The GPL does not quite allow this. Linux can be forked if this happens and all the developers then work on the fork.

So what is important here, is the push for “open source code” more than anything else. But tell that to Linux users who bash Windows a lot, instead of realizing there will always be another proprietary around the corner to replace Microsoft. Maybe that would be Apple OSX. Maybe, it might even come from China or Taiwan!

Windows is being replaced by Android to a large degree. Android is a free/libre system for the most part. Taiwanese companies and Chinese companies (RPC) use Android a lot. The notion of ownership is different when licensing is copyleft-leaning.

How much longer will it be before Ubuntu or Linux gets bought by proprietary rich corporation like Microsoft? But, if we got Microsoft to use GPL3, maybe a GPL4 is required, to become “open source” this would INSURE GNU life of living!

These are unlikely — if not impossible — scenarios. There are other risks — urgent issues like software patents. Using these, for example, Microsoft is believed to be already making billions of dollars from Android sales.

The open source community is no less human like the rest of us. There will be temptation to swing back to proprietary. So it is just better to get all public businesses to ditch proprietary code all together, once and for all.

Swinging back to proprietary or “semi” proprietary (like “half” pregnant) is a real issue these days.

The same can be said for freedom, as a democracy cannot be both ignorant and free at the same time! When you fail to demonstrate adequate concern for the freedom of others, you embolden and empower those who want to take yours away.

The same applies to “open source” code. If we don’t insure it for everyone, there will be others who will want to push “proprietary” code.

Now, imagine how the world would had been improved differently had Microsoft not been proprietarized. All the best ideas and software code could had been shared freely with everyone and a more open free society.

Microsoft was proprietary from the start, not proprietarized, except when Bill Gates fished other people’s code from the dumpster, as he himself admitted.

Which is greater to have, your freedom or wealth? What good is wealth if you have no freedom? In comparison, if you have freedom, you can do anything.

Which is greater to have, your health or wealth? If you have wealth, you need it to afford healthcare, but you still may not obtain health. However, if you have your health, you can always earn wealth.

Now you diverge.

Which is greater to adapt in society, proprietary code or open source code? If you use proprietary code, nobody else can build upon it. If you use open source code, and it’s kept free for all, then everyone can contribute and build upon it.

The same can be said for society, as an open free society who strives with self-determination will thrive as a people. As compared to a tyrannical totalitarian society that is reduced down to a few possibilities.

That’s why Linux isn’t or shouldn’t be the focus. GNU must be the spotlight by insuring Windows is made “honest” to release the source code. It may even help fund GNU to discover all the infringing code used in Windows. What is it, 70 million lines of code there?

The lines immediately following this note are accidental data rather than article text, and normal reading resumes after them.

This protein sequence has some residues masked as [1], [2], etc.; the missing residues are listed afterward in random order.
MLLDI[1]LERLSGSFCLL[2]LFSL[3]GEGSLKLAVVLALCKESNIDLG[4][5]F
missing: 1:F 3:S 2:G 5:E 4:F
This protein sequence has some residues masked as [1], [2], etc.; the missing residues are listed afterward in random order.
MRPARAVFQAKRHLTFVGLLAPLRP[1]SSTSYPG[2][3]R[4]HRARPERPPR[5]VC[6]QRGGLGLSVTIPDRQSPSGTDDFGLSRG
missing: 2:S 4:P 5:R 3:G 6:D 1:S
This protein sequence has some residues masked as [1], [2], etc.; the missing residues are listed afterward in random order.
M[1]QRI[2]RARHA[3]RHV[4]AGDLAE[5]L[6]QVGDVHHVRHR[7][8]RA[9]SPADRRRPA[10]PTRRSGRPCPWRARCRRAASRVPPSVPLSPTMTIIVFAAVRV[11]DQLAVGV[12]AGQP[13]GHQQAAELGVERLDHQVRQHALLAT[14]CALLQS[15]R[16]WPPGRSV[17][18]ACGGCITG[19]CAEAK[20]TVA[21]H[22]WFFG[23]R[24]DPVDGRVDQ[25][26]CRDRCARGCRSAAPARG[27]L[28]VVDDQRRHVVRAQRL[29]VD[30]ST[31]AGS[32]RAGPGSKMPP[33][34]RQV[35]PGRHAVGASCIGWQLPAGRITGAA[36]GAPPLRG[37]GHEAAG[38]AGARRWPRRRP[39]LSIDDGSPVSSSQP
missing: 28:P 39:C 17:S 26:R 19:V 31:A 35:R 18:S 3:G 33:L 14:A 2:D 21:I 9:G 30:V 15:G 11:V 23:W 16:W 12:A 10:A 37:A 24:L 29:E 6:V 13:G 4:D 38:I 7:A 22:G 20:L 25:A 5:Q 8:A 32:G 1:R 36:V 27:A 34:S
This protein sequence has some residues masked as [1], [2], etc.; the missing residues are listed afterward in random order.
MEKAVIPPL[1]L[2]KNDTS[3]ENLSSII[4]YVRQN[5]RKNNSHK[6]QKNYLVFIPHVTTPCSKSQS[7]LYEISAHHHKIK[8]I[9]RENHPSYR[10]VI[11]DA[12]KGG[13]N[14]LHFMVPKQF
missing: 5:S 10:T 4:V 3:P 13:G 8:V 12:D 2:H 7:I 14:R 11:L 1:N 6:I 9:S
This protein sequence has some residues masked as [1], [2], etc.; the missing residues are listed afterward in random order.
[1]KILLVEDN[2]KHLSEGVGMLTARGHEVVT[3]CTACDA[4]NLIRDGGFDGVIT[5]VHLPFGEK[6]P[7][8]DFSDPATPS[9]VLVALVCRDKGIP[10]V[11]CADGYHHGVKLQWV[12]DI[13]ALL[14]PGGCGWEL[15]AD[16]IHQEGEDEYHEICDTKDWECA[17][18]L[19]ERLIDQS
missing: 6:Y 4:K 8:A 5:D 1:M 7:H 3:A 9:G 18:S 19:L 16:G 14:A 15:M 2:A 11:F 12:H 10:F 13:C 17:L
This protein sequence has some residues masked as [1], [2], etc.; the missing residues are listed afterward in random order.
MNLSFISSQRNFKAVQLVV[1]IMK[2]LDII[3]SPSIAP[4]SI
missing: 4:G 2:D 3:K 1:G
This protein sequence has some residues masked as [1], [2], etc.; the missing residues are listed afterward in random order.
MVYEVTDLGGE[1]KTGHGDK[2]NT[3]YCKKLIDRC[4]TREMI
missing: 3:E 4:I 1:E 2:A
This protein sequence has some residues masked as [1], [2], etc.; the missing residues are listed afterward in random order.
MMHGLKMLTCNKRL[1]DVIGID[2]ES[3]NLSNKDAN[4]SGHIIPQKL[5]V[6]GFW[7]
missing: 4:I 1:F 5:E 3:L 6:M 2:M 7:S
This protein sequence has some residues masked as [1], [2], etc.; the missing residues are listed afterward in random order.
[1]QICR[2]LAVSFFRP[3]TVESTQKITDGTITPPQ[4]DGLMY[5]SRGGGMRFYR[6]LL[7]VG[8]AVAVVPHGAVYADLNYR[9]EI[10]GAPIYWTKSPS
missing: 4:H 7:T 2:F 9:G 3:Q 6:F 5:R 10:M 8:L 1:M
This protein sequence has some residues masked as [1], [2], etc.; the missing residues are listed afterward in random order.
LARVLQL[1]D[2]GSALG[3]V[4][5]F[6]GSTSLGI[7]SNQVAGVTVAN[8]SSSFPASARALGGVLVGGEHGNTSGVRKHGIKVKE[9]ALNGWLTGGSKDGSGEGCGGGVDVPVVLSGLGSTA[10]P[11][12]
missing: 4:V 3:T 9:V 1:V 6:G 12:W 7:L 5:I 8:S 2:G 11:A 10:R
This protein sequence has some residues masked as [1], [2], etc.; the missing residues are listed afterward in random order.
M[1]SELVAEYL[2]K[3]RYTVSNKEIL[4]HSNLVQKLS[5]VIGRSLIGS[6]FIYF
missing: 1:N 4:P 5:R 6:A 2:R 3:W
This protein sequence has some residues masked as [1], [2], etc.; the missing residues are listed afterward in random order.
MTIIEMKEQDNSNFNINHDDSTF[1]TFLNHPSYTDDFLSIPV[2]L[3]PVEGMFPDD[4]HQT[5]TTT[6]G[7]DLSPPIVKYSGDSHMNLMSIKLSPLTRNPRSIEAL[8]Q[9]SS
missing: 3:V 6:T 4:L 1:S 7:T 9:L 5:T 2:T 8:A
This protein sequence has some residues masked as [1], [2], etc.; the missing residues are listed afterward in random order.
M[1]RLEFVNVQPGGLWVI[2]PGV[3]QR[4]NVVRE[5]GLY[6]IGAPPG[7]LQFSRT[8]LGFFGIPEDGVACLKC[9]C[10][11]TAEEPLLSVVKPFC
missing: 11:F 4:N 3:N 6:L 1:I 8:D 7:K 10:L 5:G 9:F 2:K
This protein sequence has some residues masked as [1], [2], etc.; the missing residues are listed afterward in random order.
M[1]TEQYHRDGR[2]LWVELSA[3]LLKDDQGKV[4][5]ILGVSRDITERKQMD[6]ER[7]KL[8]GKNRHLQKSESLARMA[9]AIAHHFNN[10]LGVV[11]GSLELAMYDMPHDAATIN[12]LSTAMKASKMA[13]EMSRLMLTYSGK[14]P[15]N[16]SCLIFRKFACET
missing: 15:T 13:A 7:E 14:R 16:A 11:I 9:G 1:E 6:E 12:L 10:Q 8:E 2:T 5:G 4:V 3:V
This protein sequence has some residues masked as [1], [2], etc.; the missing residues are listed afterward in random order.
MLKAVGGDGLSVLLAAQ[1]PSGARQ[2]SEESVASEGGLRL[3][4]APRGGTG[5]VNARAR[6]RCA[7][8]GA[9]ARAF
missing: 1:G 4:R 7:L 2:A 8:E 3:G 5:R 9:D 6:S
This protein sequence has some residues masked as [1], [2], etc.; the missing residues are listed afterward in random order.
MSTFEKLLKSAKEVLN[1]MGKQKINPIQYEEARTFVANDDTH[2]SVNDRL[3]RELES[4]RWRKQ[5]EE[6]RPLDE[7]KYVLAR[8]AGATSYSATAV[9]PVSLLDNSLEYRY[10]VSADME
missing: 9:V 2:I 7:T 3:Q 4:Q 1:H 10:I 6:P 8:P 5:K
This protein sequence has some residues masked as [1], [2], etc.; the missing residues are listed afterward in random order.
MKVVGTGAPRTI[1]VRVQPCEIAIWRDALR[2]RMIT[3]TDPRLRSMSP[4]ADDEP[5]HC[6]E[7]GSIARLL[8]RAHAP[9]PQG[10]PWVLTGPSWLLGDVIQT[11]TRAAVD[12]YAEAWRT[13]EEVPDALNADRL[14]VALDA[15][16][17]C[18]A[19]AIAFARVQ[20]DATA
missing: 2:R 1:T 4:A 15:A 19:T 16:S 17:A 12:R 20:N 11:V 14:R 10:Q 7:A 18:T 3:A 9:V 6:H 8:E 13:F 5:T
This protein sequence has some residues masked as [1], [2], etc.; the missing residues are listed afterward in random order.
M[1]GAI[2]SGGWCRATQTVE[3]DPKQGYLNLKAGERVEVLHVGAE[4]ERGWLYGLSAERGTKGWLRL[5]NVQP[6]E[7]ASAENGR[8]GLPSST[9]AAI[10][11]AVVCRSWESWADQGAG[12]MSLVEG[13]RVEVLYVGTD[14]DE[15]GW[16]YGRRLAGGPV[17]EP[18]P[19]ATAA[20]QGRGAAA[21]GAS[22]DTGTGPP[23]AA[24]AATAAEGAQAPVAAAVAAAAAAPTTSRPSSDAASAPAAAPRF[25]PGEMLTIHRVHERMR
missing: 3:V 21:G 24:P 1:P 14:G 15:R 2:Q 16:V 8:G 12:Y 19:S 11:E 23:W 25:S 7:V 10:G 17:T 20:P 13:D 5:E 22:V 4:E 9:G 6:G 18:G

GNU/Linux is not the sole area to focus on. Ethics and justice are important, Free software is the means to reach the higher goals.

The only people who have something to hide, are those using proprietary code! What is Windows hiding? We should have the legal right to know, if there are backdoors built in. We should have the right to correct the source code, for mistakes, design flaws, to let everyone improve it.

Someday sooner, we will realize by releasing our freedoms, so that profits can be given away to a few will be viewed as both illegal and immoral. It puts the rich and wealthy first, and makes the society hindered, handicapped, crippled and censored.

Secrecy in code — as in anything in life — harbours misbehaviour. Richard Stallman foresaw the applicability to computer programs.

Feedback? Feel free to interject. I especially enjoy a rebuttal.

When is the new TechRights site going to be up and running?

Did you like any of the ideas for the documentary video?

Waiting to hear!

The scope of Techrights expands because GNU/Linux has outgrown the “advocacy” stage and our enemies are no longer just tech companies. A documentary video needs to be short in order to be viewed by many, or split into chunks because people have become too lazy (of overburdened by information overload) to sit through a full-length film.

If you want to write a guest post for Techrights (highlighting some of the above points), please go ahead.

For those who are not aware, I have been redesigning Techrights with Drupal.

GNU/Linux on the Server Side Helps ‘Desktop Linux’

The Network Effect in action

Network spheres

The myths about “desktop Linux” are mostly associated and tied to “easy of use”. Many people, mostly ones with next to zero experience when it comes to GNU/Linux, have blindly decided that the slow growth of GNOME and KDE is due to an inherent problem other than marketing. But perceptions are changing when people discover that they are surrounded by GNU/Linux, even if their own client machine does not run a Free/libre operating system.